In the case of purifying an organic polycarboxylic acid via steam distillation, both the water and the organic phases exert their own vapor pressures. At atmospheric pressure the boiling point must be less than 100 C. (212 F.), the boiling point of the lower-boiling component, water, even though the monofunctional impurities have much higher boiling points. With both phases present and presumably in equilibrium, their compositions will be determined by their mutual solubilities. Since each phase exerts its own vapor pressure, the vapor composition will be constant regardless of the average liquid concentration. Essentially, a heterogeneous azeotrope is formed. As the amount of water or organic is increased, the phase concentrations do not change, only the amount of each liquid phase will change. Since an azeotrope has been attained, no additional separation is obtained by adding additional stages to the distillation vessel. As a result, a reboiler is the only necessary piece of equipment. In various embodiments of the method of the present invention, the crystallizer acts as a reboiler.

It is contemplated that such polycarboxylic acids as 1,4-cyclohexanedicarboxylic acid, terephthalic acid, isophthalic acid, and phthalic acid may be purified by the methods of the present invention.

According to the present invention, there is provided a method for purifying an organic polycarboxylic acid which contains organic impurities and which is immiscible or partially miscible with water, which method comprises passing a stream comprising water, said impurities, and said polycarboxylic acid into a purification zone and conducting steam distillation in said zone to produce a purified polycarboxylic acid containing a reduced amount of said impurities and a vapor phase comprising water and at least a portion of said impurities, withdrawing said vapor phase from said zone as overhead, cooling said overhead to form a condensate, separating said condensate into a layer of water and a layer of impurities, recycling at least a portion of said layer of water to said zone, and withdrawing said purified polycarboxylic acid from said zone.

It is contemplated that the purification zone may comprise a distillation column or a crystallizer. Since, as pointed out hereinabove, steam distillation is involved and only a reboiler is required, the vessel, whether a column or crystallizer, will act as a reboiler. Pursuant to steam distillation, the volatiles, i.e., water and the impurities, will be separated from the non-volatiles, i.e., the polycarboxylic acid. The purified polycarboxylic acid is the polcarboxylic acid containing an amount of the impurities that is reduced over the amount of impurities in the original polycarboxylic acid. The more efficient that the steam distillation is, the greater is the reduction of impurities.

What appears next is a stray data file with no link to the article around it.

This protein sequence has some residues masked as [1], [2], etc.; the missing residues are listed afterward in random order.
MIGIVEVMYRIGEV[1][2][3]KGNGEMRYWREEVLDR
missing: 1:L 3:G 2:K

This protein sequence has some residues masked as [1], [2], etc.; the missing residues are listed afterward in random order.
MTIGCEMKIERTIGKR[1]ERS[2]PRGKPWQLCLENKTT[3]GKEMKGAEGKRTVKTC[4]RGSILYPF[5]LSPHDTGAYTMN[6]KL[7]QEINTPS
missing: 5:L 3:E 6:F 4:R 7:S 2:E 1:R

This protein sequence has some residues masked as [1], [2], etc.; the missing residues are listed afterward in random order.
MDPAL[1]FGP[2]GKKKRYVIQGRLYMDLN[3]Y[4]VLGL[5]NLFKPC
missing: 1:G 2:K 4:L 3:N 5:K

A portion of the layer of water that is formed from condensate may be recycled optionally to the purification zone. Such recycling will be governed by the resulting economics of the selected embodiment of the method.

According to the present invention, there is provided a method for purifying an organic polycarboxylic acid which is immiscible or partially miscible with water and which is present in the reaction effluent from the reaction zone wherein it has been produced, said effluent comprising said organic polycarboxylic acid, organic impurities, and water, which method comprises passing said effluent into a crystallization zone at a temperature which is sufficiently low to permit crystals of the purified polycarboxylic acid containing a reduced amount of said impurities to form and yet sufficiently high to enable water and at least a portion of said impurities to be present in a vapor phase, conducting coextensively in said crystallization zone crystallization and steam distillation, said crystallization producing a slurry comprising said crystals and a mother liquor and said steam distillation producing said vapor phase comprising water and at least a portion of said impurities, withdrawing said vapor phase from said crystallization zone as overhead, cooling said overhead to form a condensate, separating said condensate into a layer of water and a layer of impurities, optionally recycling at least a portion of said layer of water to said crystallization zone, withdrawing said slurry from said crystallization zone, separating said slurry into said mother liquor and said crystals, recycling at least a portion of said mother liquor to said reaction zone or said crystallization zone, and recovering said crystals.

In this embodiment of the method of the present invention, the purification zone is made up of a crystallization zone in which crystallization and steam distillation occur coextensively.